US Military Personnel Do More Good Than Harm ; Alleged Violence at Haditha Is Shameful, but US Aid in Disaster Relief Is Laudable

By Hughes, John | The Christian Science Monitor, June 7, 2006 | Go to article overview

US Military Personnel Do More Good Than Harm ; Alleged Violence at Haditha Is Shameful, but US Aid in Disaster Relief Is Laudable


Hughes, John, The Christian Science Monitor


The headlines last week were front page and stark. US Marines had apparently gone on a murderous rampage months earlier in the Iraqi insurgent stronghold of Haditha, killing as many as 24 civilians, including women and children. They did so after one of their Humvees in which they were patrolling was blown up by a roadside bomb, killing one marine and wounding two others. There was no evidence that the civilians they massacred were culpable.

There are grounds for belief that after the deadly action, the marines and some of their superiors tried to cover it up. The tragedy was uncovered by reporters for Time magazine. Senior US military officers launched investigations into the event itself and the coverup. President Bush said that those who are guilty must be punished. Though the investigations are proceeding, Pentagon sources say that charges of murder could be brought against some of the marines involved.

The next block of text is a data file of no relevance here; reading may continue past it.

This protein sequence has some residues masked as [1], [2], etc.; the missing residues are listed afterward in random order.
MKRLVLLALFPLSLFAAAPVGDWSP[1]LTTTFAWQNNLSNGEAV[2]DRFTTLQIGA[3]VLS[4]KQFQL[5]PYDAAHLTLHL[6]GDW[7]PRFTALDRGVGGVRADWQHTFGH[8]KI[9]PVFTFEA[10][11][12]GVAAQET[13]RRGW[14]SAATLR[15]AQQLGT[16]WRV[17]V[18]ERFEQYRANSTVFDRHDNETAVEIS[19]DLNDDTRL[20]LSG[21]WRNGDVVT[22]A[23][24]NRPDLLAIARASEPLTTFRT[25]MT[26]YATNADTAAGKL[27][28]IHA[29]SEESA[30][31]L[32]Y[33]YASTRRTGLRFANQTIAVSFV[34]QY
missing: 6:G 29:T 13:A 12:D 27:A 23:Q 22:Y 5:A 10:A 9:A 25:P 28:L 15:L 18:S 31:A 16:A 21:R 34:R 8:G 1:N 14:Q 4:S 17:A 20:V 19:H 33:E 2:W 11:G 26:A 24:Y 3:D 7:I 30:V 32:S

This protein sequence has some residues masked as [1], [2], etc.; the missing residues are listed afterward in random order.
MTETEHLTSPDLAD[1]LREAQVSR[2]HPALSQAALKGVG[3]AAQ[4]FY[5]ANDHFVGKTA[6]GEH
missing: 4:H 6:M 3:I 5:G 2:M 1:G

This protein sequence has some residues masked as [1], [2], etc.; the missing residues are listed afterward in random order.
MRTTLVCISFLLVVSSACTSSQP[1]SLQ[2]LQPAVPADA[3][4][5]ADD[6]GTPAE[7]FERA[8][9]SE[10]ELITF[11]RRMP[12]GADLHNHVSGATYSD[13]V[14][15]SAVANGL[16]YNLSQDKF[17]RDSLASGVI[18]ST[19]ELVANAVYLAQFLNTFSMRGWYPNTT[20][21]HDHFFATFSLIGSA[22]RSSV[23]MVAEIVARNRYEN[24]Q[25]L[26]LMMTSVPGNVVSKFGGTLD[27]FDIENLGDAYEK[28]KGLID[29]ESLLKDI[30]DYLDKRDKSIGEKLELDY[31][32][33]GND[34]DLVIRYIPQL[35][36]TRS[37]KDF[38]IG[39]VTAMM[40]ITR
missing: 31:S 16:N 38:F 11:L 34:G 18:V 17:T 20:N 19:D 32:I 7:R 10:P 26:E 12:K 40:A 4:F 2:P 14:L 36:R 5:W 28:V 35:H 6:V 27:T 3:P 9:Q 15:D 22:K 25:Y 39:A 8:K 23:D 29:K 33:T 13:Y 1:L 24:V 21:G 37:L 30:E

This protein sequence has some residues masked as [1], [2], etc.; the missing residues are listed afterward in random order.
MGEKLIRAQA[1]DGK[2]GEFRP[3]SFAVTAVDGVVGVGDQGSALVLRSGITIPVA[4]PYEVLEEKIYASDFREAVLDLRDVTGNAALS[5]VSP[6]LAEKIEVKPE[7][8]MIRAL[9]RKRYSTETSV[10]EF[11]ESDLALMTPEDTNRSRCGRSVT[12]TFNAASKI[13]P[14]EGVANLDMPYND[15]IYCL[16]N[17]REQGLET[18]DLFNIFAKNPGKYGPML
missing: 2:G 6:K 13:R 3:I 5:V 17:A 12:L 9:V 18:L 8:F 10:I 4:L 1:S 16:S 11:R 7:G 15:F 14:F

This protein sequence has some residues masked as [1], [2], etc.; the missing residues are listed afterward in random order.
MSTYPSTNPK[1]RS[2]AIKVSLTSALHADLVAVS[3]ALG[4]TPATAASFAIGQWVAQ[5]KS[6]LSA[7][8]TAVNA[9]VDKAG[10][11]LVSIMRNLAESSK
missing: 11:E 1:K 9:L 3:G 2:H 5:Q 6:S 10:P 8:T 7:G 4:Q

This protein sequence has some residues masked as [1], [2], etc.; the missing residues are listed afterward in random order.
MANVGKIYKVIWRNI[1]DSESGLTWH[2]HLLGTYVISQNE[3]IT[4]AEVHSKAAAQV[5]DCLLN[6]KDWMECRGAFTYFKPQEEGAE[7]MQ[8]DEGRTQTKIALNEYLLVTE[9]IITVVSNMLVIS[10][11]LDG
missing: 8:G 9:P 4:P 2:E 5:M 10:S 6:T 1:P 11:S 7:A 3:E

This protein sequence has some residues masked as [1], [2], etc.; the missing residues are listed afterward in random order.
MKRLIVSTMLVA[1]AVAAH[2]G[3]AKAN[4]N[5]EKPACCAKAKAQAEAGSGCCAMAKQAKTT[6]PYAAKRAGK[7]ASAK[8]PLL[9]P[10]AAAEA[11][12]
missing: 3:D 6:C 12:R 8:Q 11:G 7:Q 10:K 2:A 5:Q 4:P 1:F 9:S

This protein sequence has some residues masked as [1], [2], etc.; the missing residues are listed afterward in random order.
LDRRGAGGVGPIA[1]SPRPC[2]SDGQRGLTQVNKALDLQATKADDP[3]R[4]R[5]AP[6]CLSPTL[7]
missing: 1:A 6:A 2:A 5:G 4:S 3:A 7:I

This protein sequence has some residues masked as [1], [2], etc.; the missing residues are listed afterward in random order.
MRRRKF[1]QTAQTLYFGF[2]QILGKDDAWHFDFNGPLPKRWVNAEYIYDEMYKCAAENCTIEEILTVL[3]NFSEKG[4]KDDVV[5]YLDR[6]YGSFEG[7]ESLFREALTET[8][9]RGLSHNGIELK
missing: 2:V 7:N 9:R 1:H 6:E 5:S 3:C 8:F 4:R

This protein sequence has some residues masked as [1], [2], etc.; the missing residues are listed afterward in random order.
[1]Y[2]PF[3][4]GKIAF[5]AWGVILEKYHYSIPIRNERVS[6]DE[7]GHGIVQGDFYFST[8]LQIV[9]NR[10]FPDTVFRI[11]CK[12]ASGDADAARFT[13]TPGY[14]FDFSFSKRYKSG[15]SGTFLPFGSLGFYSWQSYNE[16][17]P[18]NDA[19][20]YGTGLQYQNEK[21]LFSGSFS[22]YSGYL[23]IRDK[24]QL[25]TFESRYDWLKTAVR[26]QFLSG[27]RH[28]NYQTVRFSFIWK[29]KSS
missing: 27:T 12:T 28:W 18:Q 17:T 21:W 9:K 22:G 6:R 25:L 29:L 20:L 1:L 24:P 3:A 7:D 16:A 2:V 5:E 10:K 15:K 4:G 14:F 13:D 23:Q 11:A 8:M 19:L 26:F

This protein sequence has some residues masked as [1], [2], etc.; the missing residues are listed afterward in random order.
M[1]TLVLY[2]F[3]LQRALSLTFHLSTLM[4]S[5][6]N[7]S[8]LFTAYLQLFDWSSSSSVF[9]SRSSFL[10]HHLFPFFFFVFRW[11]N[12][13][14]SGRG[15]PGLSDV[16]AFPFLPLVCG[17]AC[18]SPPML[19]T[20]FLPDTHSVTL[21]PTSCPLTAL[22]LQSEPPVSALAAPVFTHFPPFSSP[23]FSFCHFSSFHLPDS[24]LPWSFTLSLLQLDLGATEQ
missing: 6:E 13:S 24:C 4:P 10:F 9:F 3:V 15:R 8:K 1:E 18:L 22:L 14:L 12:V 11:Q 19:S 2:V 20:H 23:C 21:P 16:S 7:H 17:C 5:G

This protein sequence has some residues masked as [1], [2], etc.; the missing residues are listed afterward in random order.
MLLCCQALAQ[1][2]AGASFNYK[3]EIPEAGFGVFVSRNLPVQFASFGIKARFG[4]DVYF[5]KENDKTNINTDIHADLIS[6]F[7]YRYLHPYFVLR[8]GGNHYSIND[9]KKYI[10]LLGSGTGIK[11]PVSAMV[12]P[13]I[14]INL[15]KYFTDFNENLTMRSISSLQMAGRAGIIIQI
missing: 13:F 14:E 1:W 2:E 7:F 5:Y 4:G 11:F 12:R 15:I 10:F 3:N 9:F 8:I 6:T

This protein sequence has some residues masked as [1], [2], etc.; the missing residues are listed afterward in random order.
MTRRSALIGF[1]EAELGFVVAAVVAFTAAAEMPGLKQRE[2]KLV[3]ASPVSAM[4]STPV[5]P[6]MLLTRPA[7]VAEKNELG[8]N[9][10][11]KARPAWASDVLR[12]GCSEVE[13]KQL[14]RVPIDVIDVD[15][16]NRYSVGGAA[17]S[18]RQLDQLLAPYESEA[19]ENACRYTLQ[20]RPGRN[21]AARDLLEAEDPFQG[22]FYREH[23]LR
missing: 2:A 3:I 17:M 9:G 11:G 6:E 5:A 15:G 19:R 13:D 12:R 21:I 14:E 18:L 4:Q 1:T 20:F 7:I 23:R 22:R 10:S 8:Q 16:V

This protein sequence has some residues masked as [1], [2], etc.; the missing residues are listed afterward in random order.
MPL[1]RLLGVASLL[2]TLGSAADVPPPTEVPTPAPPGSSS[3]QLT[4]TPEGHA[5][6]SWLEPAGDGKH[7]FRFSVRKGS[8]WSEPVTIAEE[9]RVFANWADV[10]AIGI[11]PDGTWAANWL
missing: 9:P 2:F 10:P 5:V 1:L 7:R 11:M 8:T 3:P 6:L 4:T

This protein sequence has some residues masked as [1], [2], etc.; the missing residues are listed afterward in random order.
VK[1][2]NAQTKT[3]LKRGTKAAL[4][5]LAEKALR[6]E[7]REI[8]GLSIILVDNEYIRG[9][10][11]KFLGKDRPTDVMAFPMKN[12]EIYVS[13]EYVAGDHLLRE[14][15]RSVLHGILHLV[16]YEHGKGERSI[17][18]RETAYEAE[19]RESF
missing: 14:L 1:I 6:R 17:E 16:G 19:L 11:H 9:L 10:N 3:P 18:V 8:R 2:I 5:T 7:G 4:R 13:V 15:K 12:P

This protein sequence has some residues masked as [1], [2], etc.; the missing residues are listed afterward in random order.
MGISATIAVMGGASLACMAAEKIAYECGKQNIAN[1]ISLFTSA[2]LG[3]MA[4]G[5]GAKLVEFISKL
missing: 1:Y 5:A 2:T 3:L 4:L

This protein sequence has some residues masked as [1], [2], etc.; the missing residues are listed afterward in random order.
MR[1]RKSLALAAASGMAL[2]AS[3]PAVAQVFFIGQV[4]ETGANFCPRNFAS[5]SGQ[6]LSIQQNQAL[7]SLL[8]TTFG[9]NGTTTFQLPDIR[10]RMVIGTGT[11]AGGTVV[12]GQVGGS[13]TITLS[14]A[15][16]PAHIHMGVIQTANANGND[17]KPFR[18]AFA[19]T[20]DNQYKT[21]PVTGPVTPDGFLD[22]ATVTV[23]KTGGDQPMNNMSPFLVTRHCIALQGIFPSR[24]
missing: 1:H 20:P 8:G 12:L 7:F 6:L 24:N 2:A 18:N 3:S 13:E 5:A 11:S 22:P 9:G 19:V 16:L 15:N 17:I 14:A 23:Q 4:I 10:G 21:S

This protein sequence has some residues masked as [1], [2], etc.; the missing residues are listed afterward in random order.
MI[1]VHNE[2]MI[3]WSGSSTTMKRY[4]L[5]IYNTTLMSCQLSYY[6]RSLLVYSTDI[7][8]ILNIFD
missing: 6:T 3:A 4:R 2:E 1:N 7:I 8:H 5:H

If the charges are true, the killings at Haditha could become as shameful a chapter in the Iraq war as was the Vietnam War's My Lai - where US soldiers massacred a whole village. Following the scandal of prisoner mistreatment at Abu Ghraib, such actions sully and undermine the selfless efforts by many other US military men and women to rebuild Iraq and bring it some semblance of democracy.

Also in the news last week, but generally not making the front pages, was the relief effort by US Marines and US personnel, along with other international donors, on Indonesia's big island of Java, which was hit by a devastating earthquake. Thousands of Indonesians were killed, thousands more injured, and perhaps as many as 200,000 left homeless.

Marine cargo planes flew a mobile field hospital into the city of Yogyakarta, closest to the quake area. Other marines started distributing emergency supplies to the needy. The amphibious assault ship USS Essex, which has extensive medical facilities, was routed to the area.

The two contrasting stories, one of senseless murder in Iraq, and the other of humanitarian aid to save life in Indonesia, underline for Americans both the agonies and the triumphs of being the most powerful nation in the world with sweeping international responsibilities.

This is not the first time the US has offered an outstretched hand to Indonesia in its time of need. After a giant tsunami hit Indonesia in 2004, the US mounted a massive relief operation, sending aircraft and ships with supplies and manpower to the scene.

The rest of this article is only available to active members of Questia

Sign up now for a free, 1-day trial and receive full access to:

  • Questia's entire collection
  • Automatic bibliography creation
  • More helpful research tools like notes, citations, and highlights
  • Ad-free environment

Already a member? Log in now.

Notes for this article

Add a new note